--- Chuck Swiger <[EMAIL PROTECTED]> wrote:

> On Sep 11, 2006, at 12:15 PM, Jeff Rollin wrote:
> > Discussions like these leave me lost for words...
> Perhaps, although it seems you recovered quickly. 
> :-)
> > Which is to say, apart from the occasional bug I
> really don't see  
> > what the
> > problem is with sysinstall.

I'm in that club myself. It takes a few times to get
it down, but it is simple once you know the basic
steps of getting FreeBSD on a box. The trick is of
course understanding the basic steps which is where
most don't take the time to research. I know I read
through tha handbook a few times before I attempted my
first go, and I know I messed up royally even still.
But now its more frustrating to figure out what I want
to do while the packages are downloading then anything

> Credits: It's highly functional.  It can configure a
> lot of things  
> about a FreeBSD system, either during or after the
> installation of  
> the system.  It's CLI/remote-serial-console
> friendly.
> Debits: It's oriented towards technical people. 
> People who don't  
> understand computers well in general, and the
> details of disk layouts  
> in particular, tend to get hopelessly confused.  Not
> only do they  
> usually not know how to access the help inside
> sysinstall, many times  
> the help text is not available, or is not
> comprehensible unless you  
> have the already-mentioned technical background.

I would have to concurr with this 100%. My first go at
FreeBSD was a little rough do to this whole concept of
two "partitionings." I thought to myself now why would
anyone want to do this. I wouldn't consider myself at
the time a novice, but I wouldn't consider myself too
bright either... Now it makes perfect sense to have
one partition and multiple slices. It makes an fstab
look a lot nicer. nothing more annoying then not
having say a linux box boot because you selected the
extended partitions number instead of the logical
drive contained therein... and keeping track of a
million partitions get old quick.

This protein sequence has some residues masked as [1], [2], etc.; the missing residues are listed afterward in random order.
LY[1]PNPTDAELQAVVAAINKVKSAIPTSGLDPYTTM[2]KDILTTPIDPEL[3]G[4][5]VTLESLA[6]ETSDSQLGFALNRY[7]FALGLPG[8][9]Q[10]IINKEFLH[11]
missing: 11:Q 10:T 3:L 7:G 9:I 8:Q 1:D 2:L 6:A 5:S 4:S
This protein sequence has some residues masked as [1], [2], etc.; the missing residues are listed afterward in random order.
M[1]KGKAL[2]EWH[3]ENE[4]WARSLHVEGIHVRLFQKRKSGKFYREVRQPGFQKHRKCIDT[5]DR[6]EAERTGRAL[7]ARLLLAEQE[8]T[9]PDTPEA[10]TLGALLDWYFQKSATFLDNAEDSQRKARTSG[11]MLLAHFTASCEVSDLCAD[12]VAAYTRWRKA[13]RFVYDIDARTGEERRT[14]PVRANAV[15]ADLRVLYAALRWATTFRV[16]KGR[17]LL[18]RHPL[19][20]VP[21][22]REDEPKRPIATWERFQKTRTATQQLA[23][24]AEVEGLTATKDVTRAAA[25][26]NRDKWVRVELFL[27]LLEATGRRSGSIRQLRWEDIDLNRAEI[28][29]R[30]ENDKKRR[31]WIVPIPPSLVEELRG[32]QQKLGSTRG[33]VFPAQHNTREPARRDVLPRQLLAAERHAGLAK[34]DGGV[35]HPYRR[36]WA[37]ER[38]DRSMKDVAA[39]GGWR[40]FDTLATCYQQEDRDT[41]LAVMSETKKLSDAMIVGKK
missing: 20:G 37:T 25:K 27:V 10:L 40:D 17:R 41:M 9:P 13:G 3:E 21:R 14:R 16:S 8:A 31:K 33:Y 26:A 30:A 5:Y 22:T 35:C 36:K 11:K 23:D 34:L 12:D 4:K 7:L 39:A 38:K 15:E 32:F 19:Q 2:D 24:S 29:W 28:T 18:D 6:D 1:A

> Fortunately, the outstanding docs available for
> FreeBSD do a lot to  
> walk people through the process, even novices. 
> Unfortunately, people  
> want to use computers without having to read the
> docs.  Just ask your  
> mom/grandparents/etc.  :-)

most people want to use everything without reading the
manual. I think thats why there's labels on the
toaster not to stick a fork in it, or a tag to not use
a hair dryer in the shower... Personally I turn to the
Cadillac shop manual when I want to tune up my eldo,
it makes sense to me. I know software is the same way,
but most people don't want to take any time figuring
out what their doing; pardon my vulgarity but Taco
Bell exists for a reason, man pages...

> > To me it's the best thing this side of YaST for
> > getting (certain areas of) system administration
> done. (Yeah, I  
> > know a lot
> > of you probably hate YaST in particular or Linux
> in general...
> Why would you think that?  I'd imagine that most of
> the people using  
> FreeBSD end up having a Linux box or two around for
> one reason or  
> another.

I find it was for not reading the FreeBSD manuals...
if people think FreeBSD is hard I cannot imagine what
they think about Linux. Sure it has that flashy
install program, well except Gentoo and maybe a few
others, but upgrading the kernel can make setting up a
FreeBSD box from scratch WITHOUT the manuals seem like
a cake walk... I will admit to having a linux
partition on my laptop, but only because I haven't
taken the time to backup FreeBSD and give myself 15
more gigs... I will give Linux this, if I were
building an embedded system I would probably go with
Linux, but only because the obscure hardware sometimes
in PC104s has vendor supported linux drivers. That and
I understand how Linux boots better then FreeBSD, I'm
hoping this will change soon; even have a Treo 650
lying around with X windows name all over it... might
have to try OpenBSD for that one though...

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